Photos and Story by Carly Freeman
This weekend, Canadians from coast to coast will be celebrating the unofficial start to summer. For many, the Victoria Day long weekend marks the end of winter’s bitter grasp and holds the promise of sunshine and warmth. Certainly something to be celebrated!
For those who love to leave their busy schedules at home and escape into the calm of nature from time to time, this weekend is extra exciting, as it also marks the opening weekend for our local Ontario Parks. Both Silent Lake Provincial Park and Lake St. Peter Provincial Park have unlocked their gates and are welcoming visitors for the season!
With 335 Provincial Parks in Ontario, it never ceases to amaze just how unique each individual park is. Only a mere 63kms apart, however similar the landscape may be between Silent Lake and Lake St. Peter, each park boasts its own character and experience. We’ll let you decide for yourself which park’s offerings are best suited to you and your adventure desires.
- Silent Lake Provincial Park: with trails ranging from 1.5km, 3km and 15km there is a perfect hike for all experience levels.
- Lake St. Peter Provincial Park: crossing rugged terrain and heading uphill, these trails are both challenging and rewarding. The spectacular lookout view is well worth the effort!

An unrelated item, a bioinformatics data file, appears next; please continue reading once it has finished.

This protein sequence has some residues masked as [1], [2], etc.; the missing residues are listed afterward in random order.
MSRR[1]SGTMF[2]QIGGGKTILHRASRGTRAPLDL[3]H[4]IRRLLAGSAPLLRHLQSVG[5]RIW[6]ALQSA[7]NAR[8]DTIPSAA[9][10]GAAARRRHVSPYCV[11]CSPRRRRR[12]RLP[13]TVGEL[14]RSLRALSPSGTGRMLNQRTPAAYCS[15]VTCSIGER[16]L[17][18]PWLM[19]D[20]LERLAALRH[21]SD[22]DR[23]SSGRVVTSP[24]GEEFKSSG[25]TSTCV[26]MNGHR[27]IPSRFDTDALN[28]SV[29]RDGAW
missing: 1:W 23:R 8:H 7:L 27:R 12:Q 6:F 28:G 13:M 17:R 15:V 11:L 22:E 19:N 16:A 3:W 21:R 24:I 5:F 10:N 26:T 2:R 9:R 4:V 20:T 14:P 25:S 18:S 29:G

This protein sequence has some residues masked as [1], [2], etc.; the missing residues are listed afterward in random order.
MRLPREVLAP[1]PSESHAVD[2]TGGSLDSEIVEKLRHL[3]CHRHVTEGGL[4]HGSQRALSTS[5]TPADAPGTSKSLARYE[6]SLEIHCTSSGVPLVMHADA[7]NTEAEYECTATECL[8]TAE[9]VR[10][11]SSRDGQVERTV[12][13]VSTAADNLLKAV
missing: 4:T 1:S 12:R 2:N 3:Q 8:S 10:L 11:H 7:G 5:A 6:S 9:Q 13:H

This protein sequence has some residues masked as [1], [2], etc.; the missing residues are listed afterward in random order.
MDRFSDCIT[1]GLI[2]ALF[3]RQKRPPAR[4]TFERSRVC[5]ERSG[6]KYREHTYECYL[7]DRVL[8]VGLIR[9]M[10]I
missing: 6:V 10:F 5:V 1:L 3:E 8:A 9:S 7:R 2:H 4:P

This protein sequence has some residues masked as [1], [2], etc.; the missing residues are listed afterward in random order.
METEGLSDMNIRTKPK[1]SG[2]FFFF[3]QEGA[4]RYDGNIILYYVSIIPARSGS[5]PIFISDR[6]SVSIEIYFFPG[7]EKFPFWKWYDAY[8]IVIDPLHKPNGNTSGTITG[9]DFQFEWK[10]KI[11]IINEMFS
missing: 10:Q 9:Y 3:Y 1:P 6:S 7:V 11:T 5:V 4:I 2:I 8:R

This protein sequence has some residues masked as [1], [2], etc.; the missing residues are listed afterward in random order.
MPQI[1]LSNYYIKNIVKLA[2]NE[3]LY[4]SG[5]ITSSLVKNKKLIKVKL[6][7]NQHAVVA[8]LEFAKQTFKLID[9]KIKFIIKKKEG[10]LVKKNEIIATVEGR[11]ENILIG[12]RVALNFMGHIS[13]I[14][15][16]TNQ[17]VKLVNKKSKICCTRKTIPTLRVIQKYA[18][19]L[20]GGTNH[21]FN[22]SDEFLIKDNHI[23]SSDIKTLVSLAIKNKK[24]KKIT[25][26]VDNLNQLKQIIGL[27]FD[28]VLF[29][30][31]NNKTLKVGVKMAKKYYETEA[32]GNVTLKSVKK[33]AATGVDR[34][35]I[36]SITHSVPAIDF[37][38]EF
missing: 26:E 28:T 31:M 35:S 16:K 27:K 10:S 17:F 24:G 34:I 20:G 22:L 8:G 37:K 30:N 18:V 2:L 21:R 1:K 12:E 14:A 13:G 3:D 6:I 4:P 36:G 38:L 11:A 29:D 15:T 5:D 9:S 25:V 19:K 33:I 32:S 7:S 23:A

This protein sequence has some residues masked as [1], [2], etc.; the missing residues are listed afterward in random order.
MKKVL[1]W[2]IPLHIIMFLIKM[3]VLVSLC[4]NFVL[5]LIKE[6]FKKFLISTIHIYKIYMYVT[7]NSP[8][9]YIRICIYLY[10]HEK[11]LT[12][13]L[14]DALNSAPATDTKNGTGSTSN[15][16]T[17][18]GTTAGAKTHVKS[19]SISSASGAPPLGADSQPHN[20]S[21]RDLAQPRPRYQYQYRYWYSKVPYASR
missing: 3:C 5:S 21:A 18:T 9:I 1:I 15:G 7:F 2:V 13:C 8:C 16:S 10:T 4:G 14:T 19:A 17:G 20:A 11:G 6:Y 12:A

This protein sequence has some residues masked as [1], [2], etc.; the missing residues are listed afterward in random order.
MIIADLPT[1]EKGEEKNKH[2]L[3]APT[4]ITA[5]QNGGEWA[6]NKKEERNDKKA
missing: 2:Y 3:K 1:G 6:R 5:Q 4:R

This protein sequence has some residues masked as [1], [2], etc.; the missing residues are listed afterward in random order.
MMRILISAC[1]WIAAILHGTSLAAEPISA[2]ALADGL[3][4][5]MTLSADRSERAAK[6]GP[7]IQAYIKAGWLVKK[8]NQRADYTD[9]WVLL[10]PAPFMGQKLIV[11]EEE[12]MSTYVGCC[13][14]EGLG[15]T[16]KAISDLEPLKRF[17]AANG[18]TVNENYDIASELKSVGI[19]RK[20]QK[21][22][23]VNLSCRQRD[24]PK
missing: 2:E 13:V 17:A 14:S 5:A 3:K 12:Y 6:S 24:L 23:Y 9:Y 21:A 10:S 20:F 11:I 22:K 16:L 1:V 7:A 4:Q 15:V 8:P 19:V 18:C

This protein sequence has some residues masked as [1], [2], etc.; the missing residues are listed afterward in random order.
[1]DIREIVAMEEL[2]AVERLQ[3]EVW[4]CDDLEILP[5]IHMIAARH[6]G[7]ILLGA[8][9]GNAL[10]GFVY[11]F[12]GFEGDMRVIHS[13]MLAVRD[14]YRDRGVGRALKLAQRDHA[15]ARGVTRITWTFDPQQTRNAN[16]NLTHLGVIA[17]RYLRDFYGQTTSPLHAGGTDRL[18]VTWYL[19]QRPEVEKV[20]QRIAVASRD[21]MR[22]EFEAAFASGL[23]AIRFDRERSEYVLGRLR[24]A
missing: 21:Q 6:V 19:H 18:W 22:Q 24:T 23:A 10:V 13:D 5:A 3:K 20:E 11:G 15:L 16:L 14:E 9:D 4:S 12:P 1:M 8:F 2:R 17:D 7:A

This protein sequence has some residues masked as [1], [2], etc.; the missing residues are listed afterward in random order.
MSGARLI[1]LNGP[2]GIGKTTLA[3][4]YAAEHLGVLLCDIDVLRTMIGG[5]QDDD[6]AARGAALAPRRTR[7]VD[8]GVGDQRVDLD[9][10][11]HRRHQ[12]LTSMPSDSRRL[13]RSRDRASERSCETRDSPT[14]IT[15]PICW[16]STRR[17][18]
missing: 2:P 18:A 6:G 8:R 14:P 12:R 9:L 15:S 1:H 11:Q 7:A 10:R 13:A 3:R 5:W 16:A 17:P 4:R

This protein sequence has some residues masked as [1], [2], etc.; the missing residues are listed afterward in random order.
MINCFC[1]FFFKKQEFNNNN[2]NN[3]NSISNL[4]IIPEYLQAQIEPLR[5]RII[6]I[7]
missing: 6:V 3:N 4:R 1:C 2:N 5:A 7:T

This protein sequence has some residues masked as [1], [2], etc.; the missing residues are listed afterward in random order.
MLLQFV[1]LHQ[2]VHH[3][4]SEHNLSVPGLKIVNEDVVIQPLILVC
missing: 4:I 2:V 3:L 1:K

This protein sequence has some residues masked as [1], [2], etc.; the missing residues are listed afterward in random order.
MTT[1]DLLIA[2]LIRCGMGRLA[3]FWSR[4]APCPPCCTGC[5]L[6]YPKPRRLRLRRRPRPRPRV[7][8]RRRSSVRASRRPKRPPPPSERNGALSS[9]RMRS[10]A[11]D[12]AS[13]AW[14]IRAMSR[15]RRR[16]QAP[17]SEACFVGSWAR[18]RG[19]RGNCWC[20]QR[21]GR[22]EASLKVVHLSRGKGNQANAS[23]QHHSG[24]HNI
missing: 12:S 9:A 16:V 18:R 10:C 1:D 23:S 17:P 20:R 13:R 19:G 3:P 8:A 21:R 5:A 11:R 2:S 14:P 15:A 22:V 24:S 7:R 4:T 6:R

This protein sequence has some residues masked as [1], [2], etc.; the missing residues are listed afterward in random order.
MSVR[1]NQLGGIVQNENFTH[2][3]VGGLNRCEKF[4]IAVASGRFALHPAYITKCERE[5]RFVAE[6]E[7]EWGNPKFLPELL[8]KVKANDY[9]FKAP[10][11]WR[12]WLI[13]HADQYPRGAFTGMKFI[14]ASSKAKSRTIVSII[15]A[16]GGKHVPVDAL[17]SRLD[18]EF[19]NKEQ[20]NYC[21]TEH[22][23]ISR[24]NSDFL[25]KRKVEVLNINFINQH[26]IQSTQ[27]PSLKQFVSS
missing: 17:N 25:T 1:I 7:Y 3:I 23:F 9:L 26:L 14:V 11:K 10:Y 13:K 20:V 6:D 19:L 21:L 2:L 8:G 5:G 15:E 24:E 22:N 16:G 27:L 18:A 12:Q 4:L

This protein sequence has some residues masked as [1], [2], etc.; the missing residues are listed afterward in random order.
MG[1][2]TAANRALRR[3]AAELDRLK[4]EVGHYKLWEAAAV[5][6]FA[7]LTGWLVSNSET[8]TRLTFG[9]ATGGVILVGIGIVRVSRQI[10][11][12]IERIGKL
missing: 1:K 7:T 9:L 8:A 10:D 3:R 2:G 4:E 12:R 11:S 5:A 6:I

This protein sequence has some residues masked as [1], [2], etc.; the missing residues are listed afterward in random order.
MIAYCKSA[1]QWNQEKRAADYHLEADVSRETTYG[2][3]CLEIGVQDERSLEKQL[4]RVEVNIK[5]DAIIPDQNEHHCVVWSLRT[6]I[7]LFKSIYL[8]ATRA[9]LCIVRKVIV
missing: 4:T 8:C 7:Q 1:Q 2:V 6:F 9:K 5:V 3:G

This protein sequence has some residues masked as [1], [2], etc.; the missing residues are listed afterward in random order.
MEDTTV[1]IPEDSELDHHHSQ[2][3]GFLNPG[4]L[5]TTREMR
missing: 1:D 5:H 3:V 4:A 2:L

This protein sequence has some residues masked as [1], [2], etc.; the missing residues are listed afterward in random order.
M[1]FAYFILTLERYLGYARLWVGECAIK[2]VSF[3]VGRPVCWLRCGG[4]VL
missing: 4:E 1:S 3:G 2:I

- Silent Lake Provincial Park: this park is named Silent Lake for a reason; it’s a motor-free lake. This makes for a truly quiet and relaxing paddle. Rent a canoe or kayak on site and spend the day exploring the pristine waters. Depending on water levels, adjoining Quiet Lake and Soft Lake can sometimes be accessed via a short portage.
- Lake St. Peter Provincial Park: with a boat launch at the eastern edge of the property, park visitors can launch their boats and spend the day tubing, water skiing or fishing. Canoe and kayak rentals are also available for rent if you are interested in enjoying a slower pace.
- Silent Lake Provincial Park: in addition to traditional campsites, Silent Lake PP offers waterfront walk-in sites perfect for campers looking for a more wilderness experience. They also have cabins and yurts for those who are interested in a bit more luxury or travelling with larger groups.
- Lake St. Peter Provincial Park: a favourite with RVers, this park boasts sixty-five spacious sites sheltered by mixed forest, many of which will accommodate large trailers. Not to mention, just a short walk down the road you can cool down with ice cream from the Scooped Moose at West Pines. Bonus!
Now that you have all the facts, and with summer on the doorstep beckoning you outside, which Hastings County Provincial Park are you ready to explore?
Please remember to celebrate safely, only leave footprints when in nature and respect the fire bans in place. Happy Wandering!